I have been a way for a while.
There is little time to write in my journal; and when I think of it, I forget later.
Some people say don’t write your feelings on the Internet.
Maybe it’s the reason I have written two posts so far. In other areas of writing, I’ve been published by my real (writing) name. I (try) to keep up two blogs under my writing name.
Maybe it’s not okay to vent on a strange planet such as the Internet.
Perhaps it is.
What I do know is that for once I like writing without my name attached.
On Tuesday, I began my graduate assistant position. I met sixty plus people. Names … so many names as I climb four stories in a gothic castle that was once a K-12 school in the late 1800s. You should see it. The castle, as people on campus call it, is beautiful. Staff in the building don’t like it.
The floors creak a little bit. The elevator for the forth floor is hidden. No idea when the building was renovated, but a part of it captures my memory – like a book in which the protagonist finds a newspaper article about the ghost haunting her or him.
In the castle, I am happy.
Not the way a princess is happy.
Corny laughter ensues.
The way a professional finds life in his or her work.
I work at two awesome jobs. When I work those jobs, that is the time I believe in my faith most. Each day, I keep my faith in God and Christ quiet within me. It is the way I believe. My grandmother taught me years ago that you do not go into the streets and yell of your faith. You live it.
When I leave my school – where I work – or my graduate position, I thank God. At home, I lose the control.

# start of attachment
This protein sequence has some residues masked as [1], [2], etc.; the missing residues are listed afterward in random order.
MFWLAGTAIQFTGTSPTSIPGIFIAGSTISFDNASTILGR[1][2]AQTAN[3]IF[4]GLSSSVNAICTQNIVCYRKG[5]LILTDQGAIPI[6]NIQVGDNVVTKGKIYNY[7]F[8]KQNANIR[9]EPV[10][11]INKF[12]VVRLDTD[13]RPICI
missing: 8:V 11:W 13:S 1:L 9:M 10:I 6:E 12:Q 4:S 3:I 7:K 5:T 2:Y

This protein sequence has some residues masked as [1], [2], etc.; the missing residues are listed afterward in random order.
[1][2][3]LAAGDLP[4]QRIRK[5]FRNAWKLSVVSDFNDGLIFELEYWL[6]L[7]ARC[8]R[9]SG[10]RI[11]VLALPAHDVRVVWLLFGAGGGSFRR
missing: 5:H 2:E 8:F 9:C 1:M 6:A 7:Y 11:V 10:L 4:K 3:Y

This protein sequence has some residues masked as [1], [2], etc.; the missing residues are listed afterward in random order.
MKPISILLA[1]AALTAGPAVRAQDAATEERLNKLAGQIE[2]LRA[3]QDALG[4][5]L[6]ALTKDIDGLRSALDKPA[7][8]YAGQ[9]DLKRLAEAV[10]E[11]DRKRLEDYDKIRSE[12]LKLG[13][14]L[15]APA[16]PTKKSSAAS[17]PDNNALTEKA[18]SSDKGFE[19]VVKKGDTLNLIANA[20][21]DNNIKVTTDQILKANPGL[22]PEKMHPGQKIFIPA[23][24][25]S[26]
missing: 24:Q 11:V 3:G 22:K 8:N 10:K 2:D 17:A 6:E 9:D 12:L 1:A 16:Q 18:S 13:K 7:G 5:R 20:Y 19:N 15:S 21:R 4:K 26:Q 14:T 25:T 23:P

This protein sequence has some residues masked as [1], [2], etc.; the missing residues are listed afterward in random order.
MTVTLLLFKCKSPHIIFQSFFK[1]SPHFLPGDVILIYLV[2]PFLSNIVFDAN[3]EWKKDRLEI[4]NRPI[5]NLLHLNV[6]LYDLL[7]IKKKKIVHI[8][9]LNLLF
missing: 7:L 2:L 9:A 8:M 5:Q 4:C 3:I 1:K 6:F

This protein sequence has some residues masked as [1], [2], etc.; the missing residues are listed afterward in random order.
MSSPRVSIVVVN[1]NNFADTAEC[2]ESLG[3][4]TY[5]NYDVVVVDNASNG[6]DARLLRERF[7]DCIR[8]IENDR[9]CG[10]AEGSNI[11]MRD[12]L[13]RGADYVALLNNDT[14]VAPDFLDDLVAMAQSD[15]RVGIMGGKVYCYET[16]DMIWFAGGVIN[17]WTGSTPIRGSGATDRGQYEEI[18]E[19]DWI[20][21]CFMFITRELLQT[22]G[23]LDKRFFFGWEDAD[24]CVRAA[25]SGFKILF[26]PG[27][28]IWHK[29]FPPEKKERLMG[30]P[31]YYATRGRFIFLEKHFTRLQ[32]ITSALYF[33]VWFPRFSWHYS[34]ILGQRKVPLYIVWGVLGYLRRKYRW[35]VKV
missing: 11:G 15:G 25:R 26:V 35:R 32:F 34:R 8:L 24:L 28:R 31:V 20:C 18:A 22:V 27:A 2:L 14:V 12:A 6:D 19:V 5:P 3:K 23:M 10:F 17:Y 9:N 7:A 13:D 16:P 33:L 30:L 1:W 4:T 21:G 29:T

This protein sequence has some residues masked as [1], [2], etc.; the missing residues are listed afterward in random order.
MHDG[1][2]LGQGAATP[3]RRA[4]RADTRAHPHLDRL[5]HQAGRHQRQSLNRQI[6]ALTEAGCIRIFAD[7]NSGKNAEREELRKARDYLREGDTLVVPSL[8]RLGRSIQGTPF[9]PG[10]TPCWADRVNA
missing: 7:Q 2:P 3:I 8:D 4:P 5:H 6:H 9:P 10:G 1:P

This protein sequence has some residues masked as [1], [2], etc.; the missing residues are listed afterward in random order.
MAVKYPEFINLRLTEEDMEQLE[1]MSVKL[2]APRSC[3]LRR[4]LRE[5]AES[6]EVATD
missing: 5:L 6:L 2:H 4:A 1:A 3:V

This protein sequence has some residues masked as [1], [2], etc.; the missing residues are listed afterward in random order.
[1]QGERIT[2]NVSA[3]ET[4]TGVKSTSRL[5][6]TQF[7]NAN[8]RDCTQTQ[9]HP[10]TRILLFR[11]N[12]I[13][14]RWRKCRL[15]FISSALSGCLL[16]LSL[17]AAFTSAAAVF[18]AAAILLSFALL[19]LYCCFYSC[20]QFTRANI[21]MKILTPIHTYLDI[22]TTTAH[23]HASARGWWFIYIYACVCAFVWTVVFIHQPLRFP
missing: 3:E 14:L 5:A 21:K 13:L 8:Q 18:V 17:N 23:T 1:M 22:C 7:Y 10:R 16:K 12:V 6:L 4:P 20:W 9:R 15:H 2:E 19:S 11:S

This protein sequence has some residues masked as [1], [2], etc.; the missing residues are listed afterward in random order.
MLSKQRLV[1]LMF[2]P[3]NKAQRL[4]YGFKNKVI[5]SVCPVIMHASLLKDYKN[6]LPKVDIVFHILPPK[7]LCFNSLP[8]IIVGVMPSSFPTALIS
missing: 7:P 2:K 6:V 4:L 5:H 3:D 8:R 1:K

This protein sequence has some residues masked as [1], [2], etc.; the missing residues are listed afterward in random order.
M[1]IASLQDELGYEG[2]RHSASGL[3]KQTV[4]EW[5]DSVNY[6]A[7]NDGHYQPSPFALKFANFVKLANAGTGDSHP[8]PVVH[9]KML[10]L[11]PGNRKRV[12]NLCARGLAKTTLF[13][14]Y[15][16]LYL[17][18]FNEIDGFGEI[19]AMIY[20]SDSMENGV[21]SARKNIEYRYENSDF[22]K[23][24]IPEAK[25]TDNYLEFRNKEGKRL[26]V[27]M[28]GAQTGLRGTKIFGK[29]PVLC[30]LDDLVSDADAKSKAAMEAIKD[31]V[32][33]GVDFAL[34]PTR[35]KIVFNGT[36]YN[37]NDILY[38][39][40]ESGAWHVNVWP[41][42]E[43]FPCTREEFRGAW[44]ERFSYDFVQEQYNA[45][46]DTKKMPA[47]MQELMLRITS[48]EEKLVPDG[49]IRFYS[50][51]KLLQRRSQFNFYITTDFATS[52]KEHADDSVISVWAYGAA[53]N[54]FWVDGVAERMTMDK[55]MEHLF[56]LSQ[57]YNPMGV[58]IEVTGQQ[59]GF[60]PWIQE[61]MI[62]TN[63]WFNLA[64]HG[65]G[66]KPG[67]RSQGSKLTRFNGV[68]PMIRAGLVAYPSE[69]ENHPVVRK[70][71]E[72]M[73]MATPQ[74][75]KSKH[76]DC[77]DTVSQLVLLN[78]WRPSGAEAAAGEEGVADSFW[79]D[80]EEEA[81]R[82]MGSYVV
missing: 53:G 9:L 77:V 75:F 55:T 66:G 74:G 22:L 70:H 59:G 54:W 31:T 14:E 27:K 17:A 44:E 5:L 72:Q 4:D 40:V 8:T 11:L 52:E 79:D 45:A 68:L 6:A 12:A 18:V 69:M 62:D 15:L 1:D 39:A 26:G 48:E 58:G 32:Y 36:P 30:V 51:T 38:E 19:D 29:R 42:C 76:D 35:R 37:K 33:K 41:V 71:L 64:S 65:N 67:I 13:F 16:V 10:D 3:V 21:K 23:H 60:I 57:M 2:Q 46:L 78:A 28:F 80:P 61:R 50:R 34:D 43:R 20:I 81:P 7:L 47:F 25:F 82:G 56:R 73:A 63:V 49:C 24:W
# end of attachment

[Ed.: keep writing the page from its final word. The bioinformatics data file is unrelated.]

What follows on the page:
I suppose that is the difference. In the working world, I have a degree of control.
Tonight, I tried to thank one parent for his contributions when I was interrupted by the other. I did not finish my sentence for the first parent. Both parents care for my son. I thank them everyday, but I want to show them I mean it. Instead of thanking them both, I give them each an individual, “Thank you.”
Okay, I am a daddy’s girl. At 28, I still worship the ground he walks on. Pardon the cliché. Dad does everything. He has taken care of my mother on hand and foot. He fed my brother and me while working a full-time job. After he retired, he stayed home with us. He is always first in my thank yous.
At dinner, I joke with my parents about the fact. We laugh when there is a thud. It hurts. My husband laughs. He has hit me on the head with the end of a spoon. I stop talking for the rest of the night and wash the dishes.
He thought it was funny.
“It was not that hard,” he said.
I looked at him and walked away. When I’m mad or upset, I cannot talk to the person. I walk away.
Now he sits in another room while I work. Confidence returns when I review the research I’m doing. A sense of pride returns.
I remind myself I’m giving our son a better future.
- I’m A Parent, I Will Make Mistakes (askgeegee.wordpress.com)